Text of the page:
Not of Sky or Place, But of Skin

By Jane Lewty

I saw one woman, one man, with somatization disorder eye-
ball-to-eyeball in a staring match for light relief. One’s narcis-
sistic, one’s avoidant. “We both made the mistake if you want
to appoint blame,” said the narcissist. Whose faulty dorsolat-
eral prefrontal cingulate, premotor, and parietal cortex is less
likely to create a brain tumor in a few hours?

They had exquisite sensitivity to sound. They’d wear head-
phones so as not to suffer the traffic. Once, the avoidant broke
her hand, smashing it into a doorframe because of a motor-
bike. Outside the apartment, someone screamed at her from
across the street, tore at their own face, stared. She thought it
was a forecast. To fall in among voices is the very worse. That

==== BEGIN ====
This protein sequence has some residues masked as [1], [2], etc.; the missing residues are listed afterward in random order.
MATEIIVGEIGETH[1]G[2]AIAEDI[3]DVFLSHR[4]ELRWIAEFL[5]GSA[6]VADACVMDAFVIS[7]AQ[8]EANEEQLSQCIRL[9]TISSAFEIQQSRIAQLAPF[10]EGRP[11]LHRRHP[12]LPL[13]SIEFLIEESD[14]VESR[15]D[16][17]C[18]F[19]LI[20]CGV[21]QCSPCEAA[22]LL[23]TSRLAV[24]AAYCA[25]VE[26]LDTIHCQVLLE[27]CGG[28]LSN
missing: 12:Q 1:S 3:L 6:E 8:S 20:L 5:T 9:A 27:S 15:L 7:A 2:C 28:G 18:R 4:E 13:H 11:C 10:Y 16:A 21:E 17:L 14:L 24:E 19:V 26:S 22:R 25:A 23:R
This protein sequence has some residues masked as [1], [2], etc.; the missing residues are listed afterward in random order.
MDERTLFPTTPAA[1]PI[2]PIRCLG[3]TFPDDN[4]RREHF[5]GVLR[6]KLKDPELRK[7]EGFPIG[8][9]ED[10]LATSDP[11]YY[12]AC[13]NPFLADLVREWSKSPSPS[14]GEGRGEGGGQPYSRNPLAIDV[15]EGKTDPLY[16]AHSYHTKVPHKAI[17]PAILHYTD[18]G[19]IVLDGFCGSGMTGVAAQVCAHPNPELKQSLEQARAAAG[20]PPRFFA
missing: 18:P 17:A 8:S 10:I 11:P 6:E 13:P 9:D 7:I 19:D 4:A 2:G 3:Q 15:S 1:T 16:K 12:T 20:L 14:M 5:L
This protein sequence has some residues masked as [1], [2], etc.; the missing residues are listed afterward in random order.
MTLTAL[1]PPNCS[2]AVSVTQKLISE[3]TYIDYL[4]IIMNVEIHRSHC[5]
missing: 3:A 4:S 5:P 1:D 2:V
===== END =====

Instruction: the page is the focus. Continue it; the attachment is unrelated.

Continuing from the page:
night she had a problem with the veins in her forehead, and
then her wrist. She read up about clotting and cauterizing, of
Philomela who was raped and silenced. Even the dead retain
their sense. She saw her mouth quaver at the edges, felt the
brush and bruise of ideas. In the weeks ahead – dumb, asinine
– she watched the body for snarl-ups, tick tock.

Saying “I will starve myself into holes” is another example. Not
an involuntary tic but a self-generated attack that undermines
minute-to-minute behavior. A mental contracture. If one can
locate the primary fixed idea, such secondary reactions can be
seen as post-original. Comments become a flowing system all
on their own, i.e. “I didn’t think you would have a nice ass but
you do.” Various sordid acts are allowed to occur. The person
has been badly injured, it has trouble of will.



Jane Lewty is the author of Bravura Cool (1913 Press: 2013). Her poems can be found in journals such as Tarpaulin Sky, Philadelphia Review of Books, The Volta and Dusie, among others. She currently lives in Amsterdam.